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Reuters IMPACT – Collecting data and supply chain decision-making

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Calculating data and reporting Scope 3 carbon emissions is a crucial step in determining the environmental impact and the sustainability of an organisation’s operations. At the same time, it is one of the biggest hurdles for businesses because these emissions are largely out of their control.

Additionally, reporting Scope 3 emissions is getting even more critical for companies. It can open up new avenues for increasing their environmental impact and demonstrating an engagement with sustainability and responsible governance.

This was one of the main topics of Reuters IMPACT. ESGnews.bg is a media partner of the event.

Sandra Latner, Vice President of Sustainability and Social Innovation at Pearson and Anthony D’Arcy, Head of ESG Enablement and Communications at Nokia, participated in the discussion.

Changing conventions in data and sustainability reporting

The thing that changed is the understanding of what we wanted to measure, what we measure at the moment and how we are measuring it. And when I say ‘measuring at the moment’ I don’t mean how we measure it internally. Most companies measure a lot of things internally. The real challenge is collecting data on the labor force in the supply chain, which is not under our control, “ said Anthony D’Arcy, head of ESG at Nokia.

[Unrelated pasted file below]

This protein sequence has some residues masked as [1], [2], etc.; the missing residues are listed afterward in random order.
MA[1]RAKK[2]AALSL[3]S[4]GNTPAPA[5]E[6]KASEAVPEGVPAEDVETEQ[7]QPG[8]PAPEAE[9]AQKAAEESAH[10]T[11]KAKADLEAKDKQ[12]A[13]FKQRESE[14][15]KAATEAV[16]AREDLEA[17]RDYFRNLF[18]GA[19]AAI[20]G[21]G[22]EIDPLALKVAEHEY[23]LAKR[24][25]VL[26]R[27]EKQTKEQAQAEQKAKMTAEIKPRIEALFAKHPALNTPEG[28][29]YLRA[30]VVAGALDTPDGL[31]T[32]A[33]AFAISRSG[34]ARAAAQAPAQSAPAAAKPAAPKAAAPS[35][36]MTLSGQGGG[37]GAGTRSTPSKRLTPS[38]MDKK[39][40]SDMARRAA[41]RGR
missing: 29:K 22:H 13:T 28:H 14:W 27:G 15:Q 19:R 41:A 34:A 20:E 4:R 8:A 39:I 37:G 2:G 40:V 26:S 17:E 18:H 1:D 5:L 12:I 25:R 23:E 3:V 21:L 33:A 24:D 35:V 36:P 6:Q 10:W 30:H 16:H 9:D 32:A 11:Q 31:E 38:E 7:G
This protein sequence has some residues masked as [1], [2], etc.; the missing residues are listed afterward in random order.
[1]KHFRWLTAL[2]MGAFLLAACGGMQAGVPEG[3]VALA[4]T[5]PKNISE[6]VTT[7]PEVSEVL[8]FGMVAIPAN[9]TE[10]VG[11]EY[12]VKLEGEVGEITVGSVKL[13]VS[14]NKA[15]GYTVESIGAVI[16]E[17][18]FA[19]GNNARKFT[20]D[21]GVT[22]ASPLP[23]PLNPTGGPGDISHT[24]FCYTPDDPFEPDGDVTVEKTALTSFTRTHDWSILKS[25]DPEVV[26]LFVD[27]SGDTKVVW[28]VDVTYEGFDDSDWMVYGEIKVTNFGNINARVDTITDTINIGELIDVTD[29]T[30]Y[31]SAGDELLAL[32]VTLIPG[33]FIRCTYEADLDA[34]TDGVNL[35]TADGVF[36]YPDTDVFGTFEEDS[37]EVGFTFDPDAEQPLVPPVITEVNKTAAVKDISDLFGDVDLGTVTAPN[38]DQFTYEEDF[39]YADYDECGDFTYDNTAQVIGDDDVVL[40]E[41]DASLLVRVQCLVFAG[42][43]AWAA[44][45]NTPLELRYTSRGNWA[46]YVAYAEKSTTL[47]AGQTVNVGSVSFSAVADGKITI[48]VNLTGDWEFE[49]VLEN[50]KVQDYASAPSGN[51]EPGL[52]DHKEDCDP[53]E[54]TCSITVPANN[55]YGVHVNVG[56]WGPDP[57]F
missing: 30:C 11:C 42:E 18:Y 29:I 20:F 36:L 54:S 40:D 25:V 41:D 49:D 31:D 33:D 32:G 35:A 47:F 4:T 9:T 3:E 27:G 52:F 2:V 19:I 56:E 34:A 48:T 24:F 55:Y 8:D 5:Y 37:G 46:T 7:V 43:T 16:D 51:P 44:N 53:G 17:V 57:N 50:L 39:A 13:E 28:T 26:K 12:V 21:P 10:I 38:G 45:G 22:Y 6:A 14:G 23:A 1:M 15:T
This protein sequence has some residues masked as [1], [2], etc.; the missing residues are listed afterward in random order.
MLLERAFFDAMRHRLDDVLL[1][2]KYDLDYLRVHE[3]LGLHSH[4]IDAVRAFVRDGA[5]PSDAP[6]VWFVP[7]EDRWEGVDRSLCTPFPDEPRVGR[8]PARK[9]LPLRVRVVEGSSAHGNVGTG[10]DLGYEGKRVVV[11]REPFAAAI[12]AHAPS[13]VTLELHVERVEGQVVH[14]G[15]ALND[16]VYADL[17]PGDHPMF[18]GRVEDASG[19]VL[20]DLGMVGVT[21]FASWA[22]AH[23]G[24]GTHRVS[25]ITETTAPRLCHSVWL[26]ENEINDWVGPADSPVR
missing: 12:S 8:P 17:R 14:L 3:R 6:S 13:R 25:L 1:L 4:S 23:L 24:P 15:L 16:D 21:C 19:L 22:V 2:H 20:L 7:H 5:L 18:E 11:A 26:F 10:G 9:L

He pointed out that there is a lot of time before companies need to start collecting quality data. Meanwhile, the tech industry has a very long and complicated supply chain.

You spend 10 years training suppliers – what is data, how to measure it, what is it used for, how to set up goals, how you track those goals. All these things take years to build until, at some point, we can call the data that we have ‘stable’. In some regions we can go to the mineral mines and look at the social aspect of the mine, the workers and the labor, modern slavery… all those things. We need to become much more transparent for the entire process,” he continued.

According to D’Arcy, one of the main supply chain challenges is to analyze who has the incentive and who is causing the problem.

The technology we deliver touches the end user, so it’s important to who you’re selling to. You have human rights and rigorous checks so that no one can misuse our technology in a given situation.”

The right partners

Sandra Latner, Vice President of Sustainability and Social Innovation at Pearson underlined the need to find the right partners.

For us, financial institutions are a key partner in the transition, but also the strategy and finding the right partners. You need to look at a new skillset, that we do not have. We are all learning together and have different skills that we can use to tackle the problem.” she said.

Read more:

Sustainability – among the most sought-after skills in the global labor market in 2023‎

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